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  16th CROI
Conference on Retroviruses and Opportunistic Infections Montreal, Canada
February 8-11, 2009
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Higher Rate of Non-AIDS Infection-Related Cancers With HIV May Be Waning in HAART Era
  16th Conference on Retroviruses and Opportunistic Infections, February 8-11, 2009, Montreal
Mark Mascolini
HIV-infected people cared for in California's Kaiser-Permanente healthcare system had significantly higher age- and gender-adjusted rates of non-AIDS cancers than matched Kaiser controls without HIV [1]. The excess risk was particularly high with two infection-related non-AIDS cancers--anal cancer and Hodgkin disease. The infection-related cancer difference between people with and without HIV declined somewhat throughout the HAART era, from 1996 to 2007.
Much work already shows that people with HIV run a higher risk of non-AIDS-defining cancers than uninfected people. Some of this research indicates that HIV-induced immunodeficiency promotes a higher risk of infection-related non-AIDS cancers, including human papillomavirus-related anal and vulvovaginal cancers, hepatitis C-related liver cancer, Epstein-Barr virus-related Hodgkin disease, and Helicobacter pylori-related stomach cancer. To get a better fix on relative rates of infection-related and infection-unrelated cancers in people with HIV in the HAART era, Michael Silverberg and Kaiser colleagues compared the incidence of these cancers in HIV-infected and uninfected people in the Kaiser healthcare system. They hypothesized that HIV-infected patients run a greater risk of infection-related cancers, but that this disparity with the non-HIV group may have waned during the HAART era.
The comparison involved 20,305 people with HIV and 203,050 uninfected controls matched for age, gender, and year. Follow-up (until cancer diagnosis, death, leaving the Kaiser system, or December 31, 2007) averaged 4.2 years in the HIV group and 5.0 years in the control group. Nine in 10 cohort members were men and 74% were gay men; the study group averaged 41 years in age. Silverberg and coworkers split the analysis into three HAART eras: 1996-1999, 2000-2003, and 2004-2007.
The Kaiser team counted 639 cancers in the HIV group (293 infection-related and 346 not) and 3862 cancers in the non-HIV group (486 infection-related and 3376 not). The overall age- and gender-adjusted rate ratio for the HIV group versus the non-HIV group was 7.4 (meaning HIV-infected people had more than a 7 times higher rate of all non-AIDS cancers). Rate ratios were particularly high for the HIV group versus the non-HIV group for anal cancer (80.0), Hodgkin disease (19.4), liver cancer (2.7), and oral cavity/pharyngeal cancers (1.8).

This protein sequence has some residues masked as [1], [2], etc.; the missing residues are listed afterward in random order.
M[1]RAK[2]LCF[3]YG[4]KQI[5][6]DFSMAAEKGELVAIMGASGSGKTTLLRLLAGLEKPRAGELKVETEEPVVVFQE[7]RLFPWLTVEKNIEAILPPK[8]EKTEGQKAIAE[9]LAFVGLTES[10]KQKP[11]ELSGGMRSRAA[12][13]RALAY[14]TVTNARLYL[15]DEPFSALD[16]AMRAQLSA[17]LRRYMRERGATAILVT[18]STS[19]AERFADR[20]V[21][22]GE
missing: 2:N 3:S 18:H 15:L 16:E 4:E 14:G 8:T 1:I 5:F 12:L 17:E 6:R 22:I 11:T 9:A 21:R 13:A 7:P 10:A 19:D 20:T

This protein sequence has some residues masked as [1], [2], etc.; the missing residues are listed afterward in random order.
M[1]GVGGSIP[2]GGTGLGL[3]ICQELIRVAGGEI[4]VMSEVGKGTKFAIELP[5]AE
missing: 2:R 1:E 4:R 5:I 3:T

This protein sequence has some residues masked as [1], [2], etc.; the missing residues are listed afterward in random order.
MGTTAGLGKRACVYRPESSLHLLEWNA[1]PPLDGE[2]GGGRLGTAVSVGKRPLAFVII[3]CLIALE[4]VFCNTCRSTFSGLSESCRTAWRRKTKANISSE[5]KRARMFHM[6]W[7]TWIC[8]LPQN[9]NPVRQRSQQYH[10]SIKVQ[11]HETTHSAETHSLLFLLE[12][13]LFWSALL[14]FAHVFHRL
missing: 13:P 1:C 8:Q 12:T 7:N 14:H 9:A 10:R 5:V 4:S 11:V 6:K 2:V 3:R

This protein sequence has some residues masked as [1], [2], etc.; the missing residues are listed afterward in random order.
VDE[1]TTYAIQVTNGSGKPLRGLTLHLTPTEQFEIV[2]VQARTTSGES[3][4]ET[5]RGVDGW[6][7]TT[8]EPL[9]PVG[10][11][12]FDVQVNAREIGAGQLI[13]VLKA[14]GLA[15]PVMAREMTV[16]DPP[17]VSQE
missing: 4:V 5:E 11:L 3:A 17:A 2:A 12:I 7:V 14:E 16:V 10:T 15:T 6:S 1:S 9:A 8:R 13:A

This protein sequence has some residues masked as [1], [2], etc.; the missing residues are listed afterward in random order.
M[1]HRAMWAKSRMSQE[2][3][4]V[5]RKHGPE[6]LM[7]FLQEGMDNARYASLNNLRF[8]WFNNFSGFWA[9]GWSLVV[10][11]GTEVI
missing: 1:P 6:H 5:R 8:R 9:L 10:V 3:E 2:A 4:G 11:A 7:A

The rate ratio comparing the HIV group with controls fell significantly over the three periods for any infection-related cancer (10 in 1996-1999, 9 in 2000-2003, and 6 in 2004-2007, P = 0.003) but remained significantly higher in the HIV group. The rate ratio for anal cancer and Hodgkin disease when comparing the HIV group with controls also fell over the three periods, but not significantly (P = 0.061 for anal, P = 0.112 for Hodgkin disease).
The age- and gender-adjusted rate ratio for non-AIDS cancers not related to infection was 20% higher with HIV (rate ratio 1.2 , 95% confidence interval [CI] 1.1 to 1.4), including a doubled rate of lung cancers (rate ratio 2.0, 95% CI 1.5 to 2.6). Rates of infection-unrelated cancers rose steeply in the HIV group and the non-HIV group over the three study periods. The adjusted lung cancer rate ratio for HIV-infected people versus controls stood at 4.0 in 1996-1999, dropped to 1.1 in 2000-2003, then rebounded to 2.2 in 2004-2007 (P = 0.007). Compared with the non-HIV group, people with HIV had a higher rate of melanoma and kidney cancer, but not prostate cancer. Data suggested an increased rate of colorectal cancer with HIV versus controls in more recent years (rate ratios 0.6 in 1996-1999, 1.2 in 2000-2003, and 1.4 in 2004-2007, P = 0.24).

Silverberg listed two limitations to the analyses: They did not factor in smoking, CD4 count, or cancer screening practices. And results may not apply to women, uninsured people, or racial/ethnic minorities, all of whom were underrepresented in this population.
The Kaiser team suggested that smaller differences in rate ratios for infection-related cancers in more recent years may reflect improved immune control in the HIV group thanks to better antiretroviral regimens. They proposed that the declining rate ratio difference for lung cancer could also reflect improved immune function in the HIV group or a drop in smoking.
1. Silverberg M, Leyden W, Chao C, et al. Infection-related non-AIDS-defining cancer risk in HIV-infected and -uninfected persons. 16th Conference on Retroviruses and Opportunistic Infections. February 8-11, 2009. Montreal. Abstract 30. (Slide presentation available online at http://www.retroconference.org/2009/data/files/webcast.htm. Click on Monday, then on Prevention and Treatment of Serious OIs and Malignancies, then on Silverberg.)